U.S. economic activity reached a peak in March 2001. Conventional wisdom suggests that at the onset of recession, investors should avoid the stocks of companies selling big-ticket items because nervous consumers or businesses might defer these purchases and instead focus on firms that are ostensibly unaffected by GDP trends. Following this logic, an investor would have avoided companies selling homes, jets, computers, and pricey motorcycles in favor of soft drinks, lipstick, movies, and cough drops.
The financial media is quick to exploit this by presenting “experts” who exhort investors to pursue sectors that are “bargains” or to avoid stocks in industries that are “too pricey” in light of recent macroeconomic trends. The table below depicts the performance of these widely-held stocks in 2001 and demonstrates the challenge of using short-term economic forecasts to enhance portfolio returns. Investors who shunned technology stalwarts Dell Computer and IBM in favor of “safety-net” stocks Campbell Soup and Merck would have been sorely disappointed.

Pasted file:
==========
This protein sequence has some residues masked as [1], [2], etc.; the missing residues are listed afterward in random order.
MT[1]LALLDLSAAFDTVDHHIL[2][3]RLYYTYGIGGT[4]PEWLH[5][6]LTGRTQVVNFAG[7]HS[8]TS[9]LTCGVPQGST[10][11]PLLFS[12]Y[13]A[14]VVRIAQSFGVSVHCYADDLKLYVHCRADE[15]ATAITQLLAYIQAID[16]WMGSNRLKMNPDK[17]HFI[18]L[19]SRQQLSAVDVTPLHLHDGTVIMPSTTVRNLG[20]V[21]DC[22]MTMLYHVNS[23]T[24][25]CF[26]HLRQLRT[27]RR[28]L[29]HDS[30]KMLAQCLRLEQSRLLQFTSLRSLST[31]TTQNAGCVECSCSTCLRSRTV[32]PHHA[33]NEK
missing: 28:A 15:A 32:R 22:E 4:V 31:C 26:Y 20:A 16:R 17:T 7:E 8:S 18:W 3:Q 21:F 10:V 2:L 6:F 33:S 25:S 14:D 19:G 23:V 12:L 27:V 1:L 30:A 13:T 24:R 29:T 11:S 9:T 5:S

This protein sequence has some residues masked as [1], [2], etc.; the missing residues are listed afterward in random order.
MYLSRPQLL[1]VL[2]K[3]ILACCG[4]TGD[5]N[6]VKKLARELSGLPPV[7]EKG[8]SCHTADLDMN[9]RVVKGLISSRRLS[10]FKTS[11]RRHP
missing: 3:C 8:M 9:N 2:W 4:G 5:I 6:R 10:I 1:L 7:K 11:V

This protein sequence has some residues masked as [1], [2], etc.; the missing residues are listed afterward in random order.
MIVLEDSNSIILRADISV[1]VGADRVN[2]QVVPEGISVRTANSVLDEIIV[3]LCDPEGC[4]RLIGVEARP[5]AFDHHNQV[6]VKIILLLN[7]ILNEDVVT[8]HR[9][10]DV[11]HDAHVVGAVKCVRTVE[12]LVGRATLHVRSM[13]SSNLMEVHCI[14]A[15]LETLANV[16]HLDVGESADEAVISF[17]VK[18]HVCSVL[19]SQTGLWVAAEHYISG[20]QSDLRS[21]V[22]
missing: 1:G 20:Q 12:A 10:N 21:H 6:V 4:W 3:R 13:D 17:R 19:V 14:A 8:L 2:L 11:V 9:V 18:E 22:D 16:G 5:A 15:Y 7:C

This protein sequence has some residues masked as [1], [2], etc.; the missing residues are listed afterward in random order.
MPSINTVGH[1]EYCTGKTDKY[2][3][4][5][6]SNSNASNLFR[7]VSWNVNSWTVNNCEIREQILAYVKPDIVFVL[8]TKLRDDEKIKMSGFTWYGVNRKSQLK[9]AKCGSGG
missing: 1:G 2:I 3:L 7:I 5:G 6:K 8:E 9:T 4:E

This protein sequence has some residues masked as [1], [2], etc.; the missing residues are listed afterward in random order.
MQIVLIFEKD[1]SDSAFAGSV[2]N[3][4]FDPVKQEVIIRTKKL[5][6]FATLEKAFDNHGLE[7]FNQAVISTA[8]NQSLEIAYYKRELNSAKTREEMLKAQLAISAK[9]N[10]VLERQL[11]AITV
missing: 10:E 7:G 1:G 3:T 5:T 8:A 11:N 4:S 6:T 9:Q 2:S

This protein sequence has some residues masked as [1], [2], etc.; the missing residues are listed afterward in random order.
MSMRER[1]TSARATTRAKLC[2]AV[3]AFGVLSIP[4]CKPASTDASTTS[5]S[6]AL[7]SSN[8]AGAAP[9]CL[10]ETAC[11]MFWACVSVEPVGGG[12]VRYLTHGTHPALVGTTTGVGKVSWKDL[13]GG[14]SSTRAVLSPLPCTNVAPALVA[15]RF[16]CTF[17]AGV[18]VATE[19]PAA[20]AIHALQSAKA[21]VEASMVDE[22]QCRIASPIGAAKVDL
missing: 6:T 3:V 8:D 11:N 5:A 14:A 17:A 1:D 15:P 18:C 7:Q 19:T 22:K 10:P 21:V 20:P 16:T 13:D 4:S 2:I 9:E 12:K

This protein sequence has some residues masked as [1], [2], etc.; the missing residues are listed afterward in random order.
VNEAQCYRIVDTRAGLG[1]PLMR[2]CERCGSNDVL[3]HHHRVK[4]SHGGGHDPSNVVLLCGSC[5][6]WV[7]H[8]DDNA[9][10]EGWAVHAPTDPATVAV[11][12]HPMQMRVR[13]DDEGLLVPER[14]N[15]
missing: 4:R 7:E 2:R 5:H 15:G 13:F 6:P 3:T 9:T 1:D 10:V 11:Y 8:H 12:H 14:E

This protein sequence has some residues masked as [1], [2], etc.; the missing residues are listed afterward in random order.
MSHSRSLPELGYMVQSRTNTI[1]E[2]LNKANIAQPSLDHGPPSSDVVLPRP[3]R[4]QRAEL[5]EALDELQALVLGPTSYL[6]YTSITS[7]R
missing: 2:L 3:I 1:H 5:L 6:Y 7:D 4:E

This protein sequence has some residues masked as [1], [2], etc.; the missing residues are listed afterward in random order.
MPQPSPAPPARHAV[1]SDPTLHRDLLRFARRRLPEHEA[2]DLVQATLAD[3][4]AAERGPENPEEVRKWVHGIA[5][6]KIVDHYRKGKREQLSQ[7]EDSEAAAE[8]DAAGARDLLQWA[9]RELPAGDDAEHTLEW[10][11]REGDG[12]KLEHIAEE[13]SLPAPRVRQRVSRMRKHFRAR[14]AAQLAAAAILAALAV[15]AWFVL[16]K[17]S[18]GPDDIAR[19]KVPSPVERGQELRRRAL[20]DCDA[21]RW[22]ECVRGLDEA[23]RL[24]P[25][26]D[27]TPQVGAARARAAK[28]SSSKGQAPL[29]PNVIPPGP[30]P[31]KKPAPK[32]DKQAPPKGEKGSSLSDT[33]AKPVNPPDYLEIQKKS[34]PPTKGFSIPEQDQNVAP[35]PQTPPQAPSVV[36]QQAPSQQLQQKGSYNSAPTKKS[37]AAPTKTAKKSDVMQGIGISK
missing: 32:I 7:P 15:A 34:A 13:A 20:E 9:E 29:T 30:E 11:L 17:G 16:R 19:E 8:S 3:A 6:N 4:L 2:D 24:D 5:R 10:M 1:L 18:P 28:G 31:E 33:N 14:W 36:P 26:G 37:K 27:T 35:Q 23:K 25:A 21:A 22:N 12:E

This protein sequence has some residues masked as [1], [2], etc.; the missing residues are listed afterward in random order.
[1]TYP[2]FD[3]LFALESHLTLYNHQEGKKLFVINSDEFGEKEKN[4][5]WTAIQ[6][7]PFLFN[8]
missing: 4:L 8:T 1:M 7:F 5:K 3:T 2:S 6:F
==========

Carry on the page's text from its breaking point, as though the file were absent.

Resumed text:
Investors should avoid the temptation to alter their portfolios in anticipation of economic trends. The articles that follow provide our recommended portfolio allocations and describe our reasoning in formulating these guidelines. These are not based on short-term prognostications, although we carefully weigh long-term trends in overall market valuations in setting these allocations.
Also in This Issue:
Quarterly Review of Investment Policy
Common Stocks: An Update
The High-Yield Dow Investment Strategy
Recent Market Statistics
The Dow-Jones Industrials Ranked by Yield
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